#13 – Discontentment is Pride Pt II


Pride makes us artificial and humility makes us real. Thomas Merton Someone who is full of pride is impressed with who they are, what they have accomplished – or what they could accomplish if their true potential was unleashed – and expects others to share that perspective. I know this – because I’m describing myself.

Last week we looked at how pride steals our contentment because we can’t accept what we think is the best way forward may not be the best way forward. Today we focus on how pride encourages our belief that we are good enough and don’t need help.

Our society tends to use worlds like self-confidence, self-esteem, self-actualization, and talks about how we have beauty, goodness, truth if we can only get in touch with it. We like to think we are actually OK. More than OK. We are pretty good deep down inside and we should be proud of who we are and what we can accomplish. We simply don’t see pride as a problem, in fact, quite the contrary -we find that pride (or at least an acceptable level of it) is a good thing. It’s considered not a vice, but a virtue. This thinking goes back to ancient Greece with Aristotle who said: “Pride, then, seems to be a sort of crown of the virtues; for it makes (the others) more powerful” The ‘crown of all the virtues.’ Not just a virtue, a thing you try to attain, but the best of them, the most desirable. If you want to be ‘virtuous’ – then make sure pride is at the top of the list of all your characteristics. In our society, everyone from pop psychology blogs to those identifying themselves as Christian preachers tell us we should be happy with who we are, just the way we are.

This pride is the source of: “it’s fine, I’ve got this” – so we avoid help from anything, anyone – including God. When we get to those situations (and they will come) where it becomes obvious that “no, you don’t got this” – discontentment is the inevitable result. Submit.

We hate that.

Submitting is the very opposite of pride.

Submit literally means to place under in an orderly fashion. So there always is an object of submission, you don’t just submit, you have to submit to something or someone. If I said ‘put that under’… you would have to reply with ‘under what?’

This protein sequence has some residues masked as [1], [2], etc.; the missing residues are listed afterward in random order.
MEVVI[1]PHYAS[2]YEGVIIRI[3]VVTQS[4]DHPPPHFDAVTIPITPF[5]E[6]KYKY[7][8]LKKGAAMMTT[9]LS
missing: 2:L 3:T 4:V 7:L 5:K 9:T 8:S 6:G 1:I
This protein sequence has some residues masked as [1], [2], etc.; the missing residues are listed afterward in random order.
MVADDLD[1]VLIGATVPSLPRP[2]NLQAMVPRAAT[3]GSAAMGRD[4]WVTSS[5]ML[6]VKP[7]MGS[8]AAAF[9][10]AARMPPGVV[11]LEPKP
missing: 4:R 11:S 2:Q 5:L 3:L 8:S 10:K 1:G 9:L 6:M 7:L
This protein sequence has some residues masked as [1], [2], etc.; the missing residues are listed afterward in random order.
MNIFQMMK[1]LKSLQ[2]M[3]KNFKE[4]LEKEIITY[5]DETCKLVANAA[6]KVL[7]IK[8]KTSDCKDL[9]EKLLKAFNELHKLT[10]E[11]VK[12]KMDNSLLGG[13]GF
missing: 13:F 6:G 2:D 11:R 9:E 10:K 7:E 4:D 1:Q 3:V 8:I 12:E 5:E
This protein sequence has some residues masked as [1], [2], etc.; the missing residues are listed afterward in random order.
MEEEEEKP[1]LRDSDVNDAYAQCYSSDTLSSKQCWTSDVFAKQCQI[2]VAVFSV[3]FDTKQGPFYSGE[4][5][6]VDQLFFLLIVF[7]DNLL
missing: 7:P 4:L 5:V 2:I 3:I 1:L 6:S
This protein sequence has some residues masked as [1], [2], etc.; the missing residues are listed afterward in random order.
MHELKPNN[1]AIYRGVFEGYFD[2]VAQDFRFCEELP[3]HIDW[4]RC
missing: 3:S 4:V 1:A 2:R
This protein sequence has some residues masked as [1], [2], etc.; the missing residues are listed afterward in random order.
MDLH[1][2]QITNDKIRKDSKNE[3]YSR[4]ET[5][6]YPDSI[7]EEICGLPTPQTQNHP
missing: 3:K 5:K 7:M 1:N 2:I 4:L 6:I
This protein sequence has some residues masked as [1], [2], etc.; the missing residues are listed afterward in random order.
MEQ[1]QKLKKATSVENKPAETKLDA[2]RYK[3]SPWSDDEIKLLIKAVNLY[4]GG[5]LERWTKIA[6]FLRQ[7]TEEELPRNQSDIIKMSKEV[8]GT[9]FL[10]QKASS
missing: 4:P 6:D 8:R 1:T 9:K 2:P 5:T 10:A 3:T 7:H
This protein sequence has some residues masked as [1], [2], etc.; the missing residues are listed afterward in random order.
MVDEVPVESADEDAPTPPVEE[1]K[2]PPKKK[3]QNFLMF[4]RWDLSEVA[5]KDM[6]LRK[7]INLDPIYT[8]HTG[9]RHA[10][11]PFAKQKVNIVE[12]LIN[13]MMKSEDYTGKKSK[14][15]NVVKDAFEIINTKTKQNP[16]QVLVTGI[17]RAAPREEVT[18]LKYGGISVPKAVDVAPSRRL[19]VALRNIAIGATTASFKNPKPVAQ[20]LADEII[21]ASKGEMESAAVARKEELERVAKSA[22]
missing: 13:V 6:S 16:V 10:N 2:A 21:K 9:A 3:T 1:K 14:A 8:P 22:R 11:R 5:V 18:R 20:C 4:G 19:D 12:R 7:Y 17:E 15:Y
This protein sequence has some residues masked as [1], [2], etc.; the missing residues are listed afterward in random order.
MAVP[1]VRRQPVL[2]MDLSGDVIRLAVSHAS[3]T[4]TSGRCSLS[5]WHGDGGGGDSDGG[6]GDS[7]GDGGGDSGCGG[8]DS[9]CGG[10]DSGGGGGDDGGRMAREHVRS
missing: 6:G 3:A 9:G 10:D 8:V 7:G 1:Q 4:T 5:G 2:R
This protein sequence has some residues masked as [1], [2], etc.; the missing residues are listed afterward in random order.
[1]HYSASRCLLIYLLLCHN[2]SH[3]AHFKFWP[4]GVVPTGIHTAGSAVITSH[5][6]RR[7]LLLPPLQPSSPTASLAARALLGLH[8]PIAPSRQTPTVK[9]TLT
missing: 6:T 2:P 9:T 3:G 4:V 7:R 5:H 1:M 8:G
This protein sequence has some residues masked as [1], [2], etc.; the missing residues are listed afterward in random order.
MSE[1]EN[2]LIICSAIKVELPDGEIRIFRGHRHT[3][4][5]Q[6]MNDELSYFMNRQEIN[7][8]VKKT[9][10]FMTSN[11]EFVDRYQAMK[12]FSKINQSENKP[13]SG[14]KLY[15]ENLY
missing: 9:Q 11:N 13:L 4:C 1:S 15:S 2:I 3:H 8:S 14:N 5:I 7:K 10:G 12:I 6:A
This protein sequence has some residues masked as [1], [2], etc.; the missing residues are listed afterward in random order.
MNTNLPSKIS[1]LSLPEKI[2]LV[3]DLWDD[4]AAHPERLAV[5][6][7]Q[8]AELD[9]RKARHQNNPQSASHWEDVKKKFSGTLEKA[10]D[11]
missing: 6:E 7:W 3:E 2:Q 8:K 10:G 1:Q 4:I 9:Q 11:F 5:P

The Biblical response of course is to put yourself under God. Under his instruction, direction, love, care.

That is perhaps the best way to have a concept of what is the opposite of pride. We don’t consider ourselves equal to (or even superior to) God, therefore we need to accept his will is better than ours. His ways are superior to ours. His understanding exceeds ours. His wisdom far surpasses the wisdom of the world. We have to admit that we don’t know it all, can’t handle it all, and don’t have all the answers. That admission causes our pride to take a hit, and we generally don’t like things that cause our pride to take a hit. But if we can accept that we do need help – then we can take a step towards a life of contentment.


What are you struggling with right now? Is part of the struggle a refusal to accept help? Is it a refusal to admit you even need help? I deeply encourage you to reach out to someone. Do it now. Ask someone for help. Admit you need help. Send an email admitting you can’t do it all. Send the text saying you can’t do what you thought you could. Say you can’t do what you said you would. This is HARD. But it’s hard, because our pride takes a hit. And that’s not necessarily a bad thing.


O Jesus! meek and humble of heart, Hear me. From the desire of being esteemed, Deliver me, Jesus. From the desire of being loved, Deliver me, Jesus. From the desire of being extolled, Deliver me, Jesus. From the desire of being honored, Deliver me, Jesus. From the desire of being praised, Deliver me, Jesus. From the desire of being preferred to others, Deliver me, Jesus. From the desire of being consulted, Deliver me, Jesus. From the desire of being approved, Deliver me, Jesus.

{from Litany of Humility – Cardinal Rafael Merry del Val 1865-1930}